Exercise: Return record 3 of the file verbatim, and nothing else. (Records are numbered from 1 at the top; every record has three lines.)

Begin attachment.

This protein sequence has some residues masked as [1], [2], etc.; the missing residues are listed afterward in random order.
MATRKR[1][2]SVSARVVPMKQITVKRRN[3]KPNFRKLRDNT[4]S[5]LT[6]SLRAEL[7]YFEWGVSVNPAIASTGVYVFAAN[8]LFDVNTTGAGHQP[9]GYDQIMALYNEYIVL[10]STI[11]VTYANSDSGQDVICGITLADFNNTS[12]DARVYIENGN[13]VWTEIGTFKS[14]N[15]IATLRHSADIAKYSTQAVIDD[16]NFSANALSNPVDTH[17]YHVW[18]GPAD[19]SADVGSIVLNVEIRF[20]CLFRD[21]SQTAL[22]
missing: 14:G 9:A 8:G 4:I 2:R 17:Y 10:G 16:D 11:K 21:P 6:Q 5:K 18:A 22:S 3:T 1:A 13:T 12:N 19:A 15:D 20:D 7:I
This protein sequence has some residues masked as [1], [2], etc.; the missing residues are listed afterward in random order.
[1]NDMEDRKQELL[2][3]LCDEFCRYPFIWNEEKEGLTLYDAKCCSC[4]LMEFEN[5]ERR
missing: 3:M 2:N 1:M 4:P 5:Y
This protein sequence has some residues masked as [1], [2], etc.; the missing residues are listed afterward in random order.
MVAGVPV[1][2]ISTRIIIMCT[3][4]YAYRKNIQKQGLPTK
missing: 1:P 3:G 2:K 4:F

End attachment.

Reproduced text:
This protein sequence has some residues masked as [1], [2], etc.; the missing residues are listed afterward in random order.
MVAGVPV[1][2]ISTRIIIMCT[3][4]YAYRKNIQKQGLPTK
missing: 1:P 3:G 2:K 4:F